‘If the wind blows I’ll fall into the water, Yes, I will,’ thought the ant.
The thought frightened him.
‘I can’t swim.’
He closed his eyes. And then…
The wind started blowing.
And the ant fell down into the pond.
We have got a sample of the craft of developing a narrative from the story. What are the things that we have incorporated into the text?
1. Shall we blow up the remaining part of the story, too?
2. What are the details to be added?
3. What kinds of sentences are to be used?
4. What strategy is to be used to load the text with emotions?
Building up on the emotive aspect of language
Why do we focus on the emotive aspect of language? Recall our own experience of getting involved in interpersonal communicative situations. We may have met people at several places and may have talked to them about several things at several points of time. We are not likely to store these several pieces of conversation in our minds precisely because we don’t feel the need for doing so. For instance, we tend to forget the conversation that has taken place between the shopkeeper and ourselves the moment our business is over unless there is some special reason to retain it in our mind. The same is the case with the exchanges that have taken place on several other occasions.
Here is a typical piece of conversation used for teaching English.
With the vegetable vender
Customer: What is the price of tomato per kilo?
Vender: Eight rupees, Sir.
Customer: And for bhindi?
Vender: Seven rupees.
Customer: Okay. Give me half a kilo tomato and half a kilo bhindi.
Vender: Here’s is your tomato and bhindi, Sir.
Customer: Thank you. Here’s the money.
Vender: Thank you.
1. Can you identify the vegetable vender and the customer?
2. Which part of the world do they live in?
3. What comments can we make on the text of this discourse?
4. How long these expressions will remain in the memory of our learners?
The point that we are trying to make here is only this: We cannot be complacent with the kind of mechanical encounters given in Task 5 in the pretext of teaching English. Here follows another task that can illustrate the point we are trying to drive home in this section:
Examine the following activity:
The teacher displays a page of railway timetable and asks children to examine it thoroughly to see the details it contains.
She asks a number of questions such as the following:
• Which are the trains that leave from Chennai?
• Which train reaches Bangalore from Trivandrum
• What time does Chennai Trivandrum mail reach Coimbatore?
• How long does the train stop at Coimbatore?
• What is the departure time of the Chennai mail from Trivandrum?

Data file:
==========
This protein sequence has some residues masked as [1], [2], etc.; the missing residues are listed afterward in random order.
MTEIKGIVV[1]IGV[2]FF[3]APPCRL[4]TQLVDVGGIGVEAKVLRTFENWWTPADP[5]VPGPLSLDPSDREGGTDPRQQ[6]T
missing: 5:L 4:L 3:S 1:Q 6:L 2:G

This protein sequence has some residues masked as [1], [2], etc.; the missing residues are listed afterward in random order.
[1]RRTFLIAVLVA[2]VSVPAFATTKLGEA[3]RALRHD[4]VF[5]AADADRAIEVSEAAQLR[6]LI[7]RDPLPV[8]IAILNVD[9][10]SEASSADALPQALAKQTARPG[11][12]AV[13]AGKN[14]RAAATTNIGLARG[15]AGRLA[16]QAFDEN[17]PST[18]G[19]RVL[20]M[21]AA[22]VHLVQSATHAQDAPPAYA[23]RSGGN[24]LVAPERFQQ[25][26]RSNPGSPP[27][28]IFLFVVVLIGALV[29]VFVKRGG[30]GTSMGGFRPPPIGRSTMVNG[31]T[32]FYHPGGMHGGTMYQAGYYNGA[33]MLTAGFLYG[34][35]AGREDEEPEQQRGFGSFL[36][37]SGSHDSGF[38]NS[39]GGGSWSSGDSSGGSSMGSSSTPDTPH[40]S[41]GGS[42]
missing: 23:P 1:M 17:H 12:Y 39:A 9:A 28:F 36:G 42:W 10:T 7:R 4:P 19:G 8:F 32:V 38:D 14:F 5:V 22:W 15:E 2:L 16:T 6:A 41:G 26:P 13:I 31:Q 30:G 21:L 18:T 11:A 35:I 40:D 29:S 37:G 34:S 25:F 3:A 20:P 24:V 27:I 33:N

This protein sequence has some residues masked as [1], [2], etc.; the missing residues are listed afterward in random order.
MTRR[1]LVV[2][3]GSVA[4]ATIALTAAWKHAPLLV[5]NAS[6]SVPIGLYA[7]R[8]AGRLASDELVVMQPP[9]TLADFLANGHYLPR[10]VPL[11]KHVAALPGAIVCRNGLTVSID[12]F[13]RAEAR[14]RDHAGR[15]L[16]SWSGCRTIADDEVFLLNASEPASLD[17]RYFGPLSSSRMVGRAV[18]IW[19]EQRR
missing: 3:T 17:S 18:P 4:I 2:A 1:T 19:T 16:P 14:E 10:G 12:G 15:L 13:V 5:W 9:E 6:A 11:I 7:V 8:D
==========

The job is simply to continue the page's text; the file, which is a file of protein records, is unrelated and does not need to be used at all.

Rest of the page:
• How far is Coimbatore from Chennai?
1. Will the learners be motivated to respond to these questions?
2. Do they have real need to answer these questions?
3. Is there any scope for generating divergent ideas?
In fact a large number of information can be pooled from the timetable by asking similar questions. A variety of structures can be invoked to pose the questions? (Suppose the train does not stop at Coimbatore how much running time can be saved? Which train takes the shortest running time from Chennai to Trivandrum?)
Theoretically speaking a lot of language can be generated using the railway time table. But it is a mechanical activity; the language that is generated will be emotionally void, and will not be emotionally registered in the minds of the learners.
Let us perceive this topic from a different perspective. There are certain encounters that will remain fresh in our minds so long as we live. This is because of the emotional vibrancy those encounters have created in us. Even then we may not recall syllable by syllable what we may have talked to or others may have told us on such occasions. Nevertheless we will have in our minds a “feel” of those encounters.
Why does this happen so? Note that experience, including linguistic experience gets sustained in our minds as emotional gestalts. It seems we do not have the parts but only the whole, though this may not be so. If we strive a little, parts can be recovered from the whole.
The point is that if linguistic experience is registered as emotional gestalts, then the role of a facilitator is to help learners develop such gestalts in their minds. This is possible only when learners can experience them. The role of a teacher in the constructivist paradigm is to transact experience, not to transmit information whether this is information about language or any other topic.